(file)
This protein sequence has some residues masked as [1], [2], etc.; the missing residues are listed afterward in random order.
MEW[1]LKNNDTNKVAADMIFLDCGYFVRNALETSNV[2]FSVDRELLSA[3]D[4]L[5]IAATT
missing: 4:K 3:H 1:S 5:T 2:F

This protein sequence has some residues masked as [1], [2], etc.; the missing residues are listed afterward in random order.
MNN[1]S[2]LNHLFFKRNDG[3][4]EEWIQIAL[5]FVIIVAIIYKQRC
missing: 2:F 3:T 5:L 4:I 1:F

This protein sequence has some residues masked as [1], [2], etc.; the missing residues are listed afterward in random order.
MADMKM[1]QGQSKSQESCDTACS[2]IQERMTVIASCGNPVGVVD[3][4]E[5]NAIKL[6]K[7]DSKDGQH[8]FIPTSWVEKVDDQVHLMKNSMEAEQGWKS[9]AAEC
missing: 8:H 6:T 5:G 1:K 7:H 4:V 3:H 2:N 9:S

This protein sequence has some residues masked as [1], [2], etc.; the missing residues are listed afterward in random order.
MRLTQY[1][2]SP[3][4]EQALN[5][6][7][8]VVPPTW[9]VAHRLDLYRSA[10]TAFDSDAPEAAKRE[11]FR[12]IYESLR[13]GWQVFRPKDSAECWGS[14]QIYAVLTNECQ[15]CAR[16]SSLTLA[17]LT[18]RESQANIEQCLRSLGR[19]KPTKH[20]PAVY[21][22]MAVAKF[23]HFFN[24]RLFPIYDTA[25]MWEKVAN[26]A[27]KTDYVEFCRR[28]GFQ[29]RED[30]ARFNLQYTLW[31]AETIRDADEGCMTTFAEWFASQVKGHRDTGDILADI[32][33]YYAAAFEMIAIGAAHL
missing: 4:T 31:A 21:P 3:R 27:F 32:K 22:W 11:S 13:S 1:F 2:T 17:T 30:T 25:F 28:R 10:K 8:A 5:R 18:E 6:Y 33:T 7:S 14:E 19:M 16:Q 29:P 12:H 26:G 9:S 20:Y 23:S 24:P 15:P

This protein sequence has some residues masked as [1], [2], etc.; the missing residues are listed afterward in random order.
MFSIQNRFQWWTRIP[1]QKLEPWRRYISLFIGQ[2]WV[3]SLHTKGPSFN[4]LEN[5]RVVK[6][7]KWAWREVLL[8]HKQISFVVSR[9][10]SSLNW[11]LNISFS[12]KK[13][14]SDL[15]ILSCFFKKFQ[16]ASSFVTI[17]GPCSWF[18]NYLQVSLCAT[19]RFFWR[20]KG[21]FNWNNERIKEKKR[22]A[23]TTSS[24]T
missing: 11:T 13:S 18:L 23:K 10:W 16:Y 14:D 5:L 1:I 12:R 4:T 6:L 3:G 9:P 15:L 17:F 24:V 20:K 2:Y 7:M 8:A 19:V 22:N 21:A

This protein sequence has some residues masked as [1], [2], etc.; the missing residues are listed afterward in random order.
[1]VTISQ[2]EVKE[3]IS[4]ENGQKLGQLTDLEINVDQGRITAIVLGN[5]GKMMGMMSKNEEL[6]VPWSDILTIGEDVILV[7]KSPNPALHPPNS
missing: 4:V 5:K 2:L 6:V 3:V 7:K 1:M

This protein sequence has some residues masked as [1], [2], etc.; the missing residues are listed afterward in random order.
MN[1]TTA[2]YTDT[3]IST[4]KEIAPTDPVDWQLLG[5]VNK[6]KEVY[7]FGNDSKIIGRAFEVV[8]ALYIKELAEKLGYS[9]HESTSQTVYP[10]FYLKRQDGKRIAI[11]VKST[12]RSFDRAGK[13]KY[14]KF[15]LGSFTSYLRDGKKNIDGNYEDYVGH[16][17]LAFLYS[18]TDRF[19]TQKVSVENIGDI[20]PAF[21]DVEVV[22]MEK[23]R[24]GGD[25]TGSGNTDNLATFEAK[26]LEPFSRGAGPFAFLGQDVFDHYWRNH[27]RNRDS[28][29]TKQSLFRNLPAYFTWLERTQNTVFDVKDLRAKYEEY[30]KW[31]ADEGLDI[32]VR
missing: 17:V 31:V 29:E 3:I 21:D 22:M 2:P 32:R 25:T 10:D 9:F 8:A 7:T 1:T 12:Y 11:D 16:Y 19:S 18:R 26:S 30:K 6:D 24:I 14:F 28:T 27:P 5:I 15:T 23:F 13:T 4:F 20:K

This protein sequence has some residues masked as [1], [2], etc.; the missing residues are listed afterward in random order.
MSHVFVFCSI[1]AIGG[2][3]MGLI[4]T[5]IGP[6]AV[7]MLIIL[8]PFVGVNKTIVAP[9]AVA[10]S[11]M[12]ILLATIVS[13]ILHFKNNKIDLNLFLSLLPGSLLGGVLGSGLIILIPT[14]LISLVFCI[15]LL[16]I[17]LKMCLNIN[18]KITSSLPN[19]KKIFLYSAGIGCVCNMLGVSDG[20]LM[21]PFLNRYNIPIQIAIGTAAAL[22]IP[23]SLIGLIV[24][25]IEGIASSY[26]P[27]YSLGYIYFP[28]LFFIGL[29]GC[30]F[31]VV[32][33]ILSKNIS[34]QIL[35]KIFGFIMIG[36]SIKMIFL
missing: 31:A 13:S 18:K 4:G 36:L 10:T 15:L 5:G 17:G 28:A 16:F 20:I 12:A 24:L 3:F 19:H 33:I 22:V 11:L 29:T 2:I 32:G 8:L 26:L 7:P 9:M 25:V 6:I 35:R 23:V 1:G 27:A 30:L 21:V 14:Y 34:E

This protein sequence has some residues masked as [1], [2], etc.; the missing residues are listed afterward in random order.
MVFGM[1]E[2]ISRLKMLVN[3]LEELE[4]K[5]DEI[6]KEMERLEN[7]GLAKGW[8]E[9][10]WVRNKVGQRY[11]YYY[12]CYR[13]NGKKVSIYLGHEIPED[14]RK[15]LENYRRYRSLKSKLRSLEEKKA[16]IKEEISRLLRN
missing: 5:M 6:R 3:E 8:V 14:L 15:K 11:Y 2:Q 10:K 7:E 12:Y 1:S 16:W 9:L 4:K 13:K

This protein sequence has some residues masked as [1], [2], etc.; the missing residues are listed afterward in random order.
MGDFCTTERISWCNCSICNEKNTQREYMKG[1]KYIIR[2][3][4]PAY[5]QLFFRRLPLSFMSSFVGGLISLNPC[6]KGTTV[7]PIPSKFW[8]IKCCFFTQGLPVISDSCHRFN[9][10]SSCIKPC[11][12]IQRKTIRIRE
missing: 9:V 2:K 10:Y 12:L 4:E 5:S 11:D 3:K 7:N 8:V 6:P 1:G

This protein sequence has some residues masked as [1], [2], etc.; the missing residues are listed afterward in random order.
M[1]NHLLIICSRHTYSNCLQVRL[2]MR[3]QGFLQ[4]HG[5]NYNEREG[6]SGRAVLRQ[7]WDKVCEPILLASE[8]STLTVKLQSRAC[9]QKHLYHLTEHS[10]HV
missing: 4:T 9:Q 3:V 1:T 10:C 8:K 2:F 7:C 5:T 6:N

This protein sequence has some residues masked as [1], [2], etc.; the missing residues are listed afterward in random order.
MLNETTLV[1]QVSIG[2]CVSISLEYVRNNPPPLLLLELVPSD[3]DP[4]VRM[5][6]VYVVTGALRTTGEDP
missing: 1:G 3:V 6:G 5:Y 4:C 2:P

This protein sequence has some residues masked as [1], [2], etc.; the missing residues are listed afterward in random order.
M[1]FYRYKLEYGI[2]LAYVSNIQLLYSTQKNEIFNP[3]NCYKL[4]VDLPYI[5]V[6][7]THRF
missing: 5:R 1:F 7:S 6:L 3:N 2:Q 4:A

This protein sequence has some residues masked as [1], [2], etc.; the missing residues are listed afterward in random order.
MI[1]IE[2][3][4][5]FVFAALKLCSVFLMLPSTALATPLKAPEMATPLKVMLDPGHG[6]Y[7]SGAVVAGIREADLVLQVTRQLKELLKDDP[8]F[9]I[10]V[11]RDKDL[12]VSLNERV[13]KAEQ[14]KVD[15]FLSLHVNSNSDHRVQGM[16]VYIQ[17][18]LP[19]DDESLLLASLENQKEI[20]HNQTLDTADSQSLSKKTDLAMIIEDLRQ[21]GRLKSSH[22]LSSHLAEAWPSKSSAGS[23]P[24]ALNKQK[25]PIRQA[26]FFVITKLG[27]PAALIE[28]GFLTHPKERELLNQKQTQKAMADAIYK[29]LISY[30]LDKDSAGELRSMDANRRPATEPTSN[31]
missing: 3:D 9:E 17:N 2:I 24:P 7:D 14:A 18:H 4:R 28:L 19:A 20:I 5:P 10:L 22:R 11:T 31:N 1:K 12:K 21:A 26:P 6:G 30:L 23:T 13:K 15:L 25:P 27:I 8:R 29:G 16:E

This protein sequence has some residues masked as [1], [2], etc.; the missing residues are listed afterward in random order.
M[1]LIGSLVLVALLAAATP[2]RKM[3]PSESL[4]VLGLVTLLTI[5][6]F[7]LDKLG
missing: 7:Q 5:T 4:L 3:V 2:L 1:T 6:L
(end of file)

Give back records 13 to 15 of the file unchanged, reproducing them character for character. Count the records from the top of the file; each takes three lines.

This protein sequence has some residues masked as [1], [2], etc.; the missing residues are listed afterward in random order.
M[1]FYRYKLEYGI[2]LAYVSNIQLLYSTQKNEIFNP[3]NCYKL[4]VDLPYI[5]V[6][7]THRF
missing: 5:R 1:F 7:S 6:L 3:N 2:Q 4:A

This protein sequence has some residues masked as [1], [2], etc.; the missing residues are listed afterward in random order.
MI[1]IE[2][3][4][5]FVFAALKLCSVFLMLPSTALATPLKAPEMATPLKVMLDPGHG[6]Y[7]SGAVVAGIREADLVLQVTRQLKELLKDDP[8]F[9]I[10]V[11]RDKDL[12]VSLNERV[13]KAEQ[14]KVD[15]FLSLHVNSNSDHRVQGM[16]VYIQ[17][18]LP[19]DDESLLLASLENQKEI[20]HNQTLDTADSQSLSKKTDLAMIIEDLRQ[21]GRLKSSH[22]LSSHLAEAWPSKSSAGS[23]P[24]ALNKQK[25]PIRQA[26]FFVITKLG[27]PAALIE[28]GFLTHPKERELLNQKQTQKAMADAIYK[29]LISY[30]LDKDSAGELRSMDANRRPATEPTSN[31]
missing: 3:D 9:E 17:N 2:I 24:P 7:D 14:A 18:H 4:R 28:L 19:A 20:I 5:P 10:L 22:R 11:T 31:N 1:K 12:K 21:A 26:P 6:G 30:L 23:T 13:K 15:L 25:P 27:I 8:R 29:G 16:E

This protein sequence has some residues masked as [1], [2], etc.; the missing residues are listed afterward in random order.
M[1]LIGSLVLVALLAAATP[2]RKM[3]PSESL[4]VLGLVTLLTI[5][6]F[7]LDKLG
missing: 7:Q 5:T 4:L 3:V 2:L 1:T 6:L